Likewise, any effect that you have placed on a clip here inside of Adobe Premiere Pro is baked into the DPX image sequence. So just keep those things in mind, but the actual process of sending to Adobe SpeedGrade is pretty easy. So with the sequence selected what I am going to do is back up to the File menu and choose Send to Adobe SpeedGrade, and then here in the dialog box, I can choose where I want to save this new .ircp project. That's an Adobe SpeedGrade project. Now it defaults to the same location that your Adobe Premiere Pro project is located in, and I am fine with that for this particular movie, and it also defaults to the same name as your sequence in Adobe Premiere Pro which I am fine with.
In this movie, we're simply going to be saving things back out to the Exercise Files folders. Let me go a head and click Save, but before I do just remember that this is going to take some time. So what I am going to do is start rendering and we'll come back right before the project is about to be sent over to Adobe SpeedGrade. Okay, so the project is done rendering all those DPX image sequences. Let me actually go out to my Exercise Files folder here and then look at this folder right here 02_04premierestospeedgrade Media. If I go ahead and open that up, you'll notice that there is a folder for each and every shot that we had in my Adobe Premiere Pro timeline, and if I open up one of the folders for one of these clips, you'll notice that there are ton of DPX files inside, one for each frame.
And notice because this was 1920x1080 each one is about 8 megabytes per frame, and just remember that really adds up, especially if you're doing longer sequences. Let's switch over to Adobe SpeedGrade. Here in SpeedGrade, you can see that I now have my project. Let me press D on the keyboard to switch over to my monitor. Because I'm on a Mac I'll use the keyboard shortcut Command+Home to fit the clip into the viewable area of the monitor here. If you are on PC you just use Ctrl+Home. Let me go ahead and scrub through this, and everything looks pretty good.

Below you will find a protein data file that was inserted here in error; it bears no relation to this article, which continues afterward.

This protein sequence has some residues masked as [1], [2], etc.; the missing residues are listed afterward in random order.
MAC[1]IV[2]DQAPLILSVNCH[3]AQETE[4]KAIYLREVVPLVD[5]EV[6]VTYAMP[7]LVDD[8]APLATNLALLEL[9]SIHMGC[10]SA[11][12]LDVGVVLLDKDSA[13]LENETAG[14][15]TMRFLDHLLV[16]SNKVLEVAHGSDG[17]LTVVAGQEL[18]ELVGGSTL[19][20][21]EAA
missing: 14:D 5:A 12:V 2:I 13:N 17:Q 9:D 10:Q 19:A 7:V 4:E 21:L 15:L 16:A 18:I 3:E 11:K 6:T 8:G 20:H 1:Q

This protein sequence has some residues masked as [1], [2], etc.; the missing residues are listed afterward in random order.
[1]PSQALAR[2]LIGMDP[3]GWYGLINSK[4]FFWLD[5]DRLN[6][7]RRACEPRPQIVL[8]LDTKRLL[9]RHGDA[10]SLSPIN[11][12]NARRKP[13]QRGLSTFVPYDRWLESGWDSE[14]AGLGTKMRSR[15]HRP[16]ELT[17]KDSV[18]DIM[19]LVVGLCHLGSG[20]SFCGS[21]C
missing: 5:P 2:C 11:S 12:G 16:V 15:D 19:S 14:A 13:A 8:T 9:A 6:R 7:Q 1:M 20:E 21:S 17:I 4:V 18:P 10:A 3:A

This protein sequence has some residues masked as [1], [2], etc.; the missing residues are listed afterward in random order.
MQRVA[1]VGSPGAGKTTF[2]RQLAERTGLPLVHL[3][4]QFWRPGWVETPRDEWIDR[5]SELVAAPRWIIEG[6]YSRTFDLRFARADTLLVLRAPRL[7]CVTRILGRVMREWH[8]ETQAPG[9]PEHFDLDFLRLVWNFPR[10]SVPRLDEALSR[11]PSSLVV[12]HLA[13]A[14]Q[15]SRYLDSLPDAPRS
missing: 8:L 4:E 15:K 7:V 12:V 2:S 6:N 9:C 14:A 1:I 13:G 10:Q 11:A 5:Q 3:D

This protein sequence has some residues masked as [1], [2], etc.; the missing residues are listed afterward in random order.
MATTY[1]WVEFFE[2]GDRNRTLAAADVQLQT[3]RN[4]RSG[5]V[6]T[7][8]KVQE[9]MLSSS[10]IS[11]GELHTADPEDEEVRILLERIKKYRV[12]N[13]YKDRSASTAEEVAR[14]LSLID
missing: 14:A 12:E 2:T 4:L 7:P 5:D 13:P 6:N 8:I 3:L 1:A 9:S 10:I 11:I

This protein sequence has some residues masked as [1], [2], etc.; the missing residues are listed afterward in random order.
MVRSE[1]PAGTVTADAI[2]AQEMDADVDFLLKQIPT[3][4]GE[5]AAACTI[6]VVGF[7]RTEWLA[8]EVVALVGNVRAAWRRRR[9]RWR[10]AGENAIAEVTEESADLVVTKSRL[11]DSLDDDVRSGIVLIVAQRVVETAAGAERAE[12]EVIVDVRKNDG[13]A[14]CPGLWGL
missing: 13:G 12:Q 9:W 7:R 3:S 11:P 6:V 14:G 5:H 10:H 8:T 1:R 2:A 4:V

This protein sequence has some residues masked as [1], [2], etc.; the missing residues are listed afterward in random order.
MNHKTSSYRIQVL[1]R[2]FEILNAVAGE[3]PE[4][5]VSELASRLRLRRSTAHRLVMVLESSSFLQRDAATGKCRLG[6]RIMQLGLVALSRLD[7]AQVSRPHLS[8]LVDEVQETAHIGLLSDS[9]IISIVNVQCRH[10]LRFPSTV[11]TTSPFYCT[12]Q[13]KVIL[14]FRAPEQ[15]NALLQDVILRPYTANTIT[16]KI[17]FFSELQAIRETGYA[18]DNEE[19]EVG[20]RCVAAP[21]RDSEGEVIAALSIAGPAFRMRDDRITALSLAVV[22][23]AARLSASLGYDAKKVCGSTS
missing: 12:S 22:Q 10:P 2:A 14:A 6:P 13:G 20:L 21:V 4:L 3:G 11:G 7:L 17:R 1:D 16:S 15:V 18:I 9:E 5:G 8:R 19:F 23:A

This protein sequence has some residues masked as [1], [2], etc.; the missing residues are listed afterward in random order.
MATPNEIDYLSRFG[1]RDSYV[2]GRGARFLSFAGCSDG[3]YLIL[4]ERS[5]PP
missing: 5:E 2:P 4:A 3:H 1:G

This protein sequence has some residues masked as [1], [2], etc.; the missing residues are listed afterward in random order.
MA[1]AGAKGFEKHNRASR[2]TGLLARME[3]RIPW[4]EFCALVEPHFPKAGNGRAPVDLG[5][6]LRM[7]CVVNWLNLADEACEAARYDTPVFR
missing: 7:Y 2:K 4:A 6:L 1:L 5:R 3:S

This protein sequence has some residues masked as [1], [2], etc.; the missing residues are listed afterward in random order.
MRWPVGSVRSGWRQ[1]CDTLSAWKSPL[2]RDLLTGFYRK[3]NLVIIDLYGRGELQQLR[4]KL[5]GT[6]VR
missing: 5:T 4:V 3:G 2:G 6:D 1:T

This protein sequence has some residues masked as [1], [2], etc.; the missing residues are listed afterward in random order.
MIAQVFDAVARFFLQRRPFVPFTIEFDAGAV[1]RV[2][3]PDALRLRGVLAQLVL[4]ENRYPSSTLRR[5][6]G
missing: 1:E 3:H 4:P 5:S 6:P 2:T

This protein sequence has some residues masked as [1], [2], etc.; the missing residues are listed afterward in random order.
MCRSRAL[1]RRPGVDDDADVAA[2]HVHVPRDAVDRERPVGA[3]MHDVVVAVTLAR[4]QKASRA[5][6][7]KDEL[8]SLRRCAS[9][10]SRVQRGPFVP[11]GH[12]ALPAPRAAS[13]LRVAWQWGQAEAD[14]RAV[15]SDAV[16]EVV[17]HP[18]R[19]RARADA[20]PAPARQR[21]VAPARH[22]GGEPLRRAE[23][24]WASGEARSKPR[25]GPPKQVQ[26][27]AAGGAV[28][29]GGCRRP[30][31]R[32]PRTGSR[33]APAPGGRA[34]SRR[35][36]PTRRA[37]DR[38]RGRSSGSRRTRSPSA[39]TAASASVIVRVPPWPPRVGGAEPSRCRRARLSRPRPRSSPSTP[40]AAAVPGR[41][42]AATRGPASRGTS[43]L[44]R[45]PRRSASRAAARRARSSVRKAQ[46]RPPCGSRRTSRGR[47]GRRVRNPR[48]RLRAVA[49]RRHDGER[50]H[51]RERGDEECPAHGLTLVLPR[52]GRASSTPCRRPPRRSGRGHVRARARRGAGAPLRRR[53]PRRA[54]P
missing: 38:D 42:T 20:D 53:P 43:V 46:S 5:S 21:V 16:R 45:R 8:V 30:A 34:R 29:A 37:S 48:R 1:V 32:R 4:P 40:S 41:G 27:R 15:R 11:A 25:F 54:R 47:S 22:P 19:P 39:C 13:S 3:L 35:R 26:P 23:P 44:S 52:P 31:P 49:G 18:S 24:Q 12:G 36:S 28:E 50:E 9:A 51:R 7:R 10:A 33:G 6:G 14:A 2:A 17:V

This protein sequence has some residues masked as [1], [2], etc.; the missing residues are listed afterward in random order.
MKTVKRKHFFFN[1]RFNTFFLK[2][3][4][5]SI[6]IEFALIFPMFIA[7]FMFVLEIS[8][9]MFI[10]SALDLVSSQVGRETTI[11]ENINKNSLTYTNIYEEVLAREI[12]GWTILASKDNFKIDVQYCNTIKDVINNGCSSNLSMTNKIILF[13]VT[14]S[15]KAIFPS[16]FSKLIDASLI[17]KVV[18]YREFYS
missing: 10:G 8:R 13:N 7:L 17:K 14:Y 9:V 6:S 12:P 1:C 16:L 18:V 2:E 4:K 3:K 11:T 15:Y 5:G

Also notice that we have an audio file right here 02_04_premieretospeedgrade.wav. Now back inside of Adobe Premiere Pro I didn't actually have any audio, but this is a pretty important thing to keep in mind, is that your audio from the sequence will also be sent over to SpeedGrade, and in this case, the audio track here inside of Adobe SpeedGrade is actually empty. It's just representative of the fact that we had audio tracks back in our sequence in Adobe Premiere Pro. Finally, we'll discuss in the last chapter in this title the idea of getting back to Premiere Pro but I do I want to put it in your head that this is not a true round-trip workflow.
There is a reason that the command is Send to Adobe SpeedGrade, because it's a one-way trip. What we're going to do is get our footage into Adobe SpeedGrade and then grade it of course, and then we will render it out. But we actually need to manually import that footage back into Adobe Premiere Pro at the end of the process, and again, we'll talk about that in the last chapter in this title. So there you go, a pretty straightforward workflow. You just have to keep in mind some gotchas about working with DPX image sequences in the new Send to Adobe SpeedGrade command from Adobe Premiere Pro. But for short form work and other small projects this is a great workflow that easily gets projects and footage from Adobe Premiere Pro over to Adobe SpeedGrade.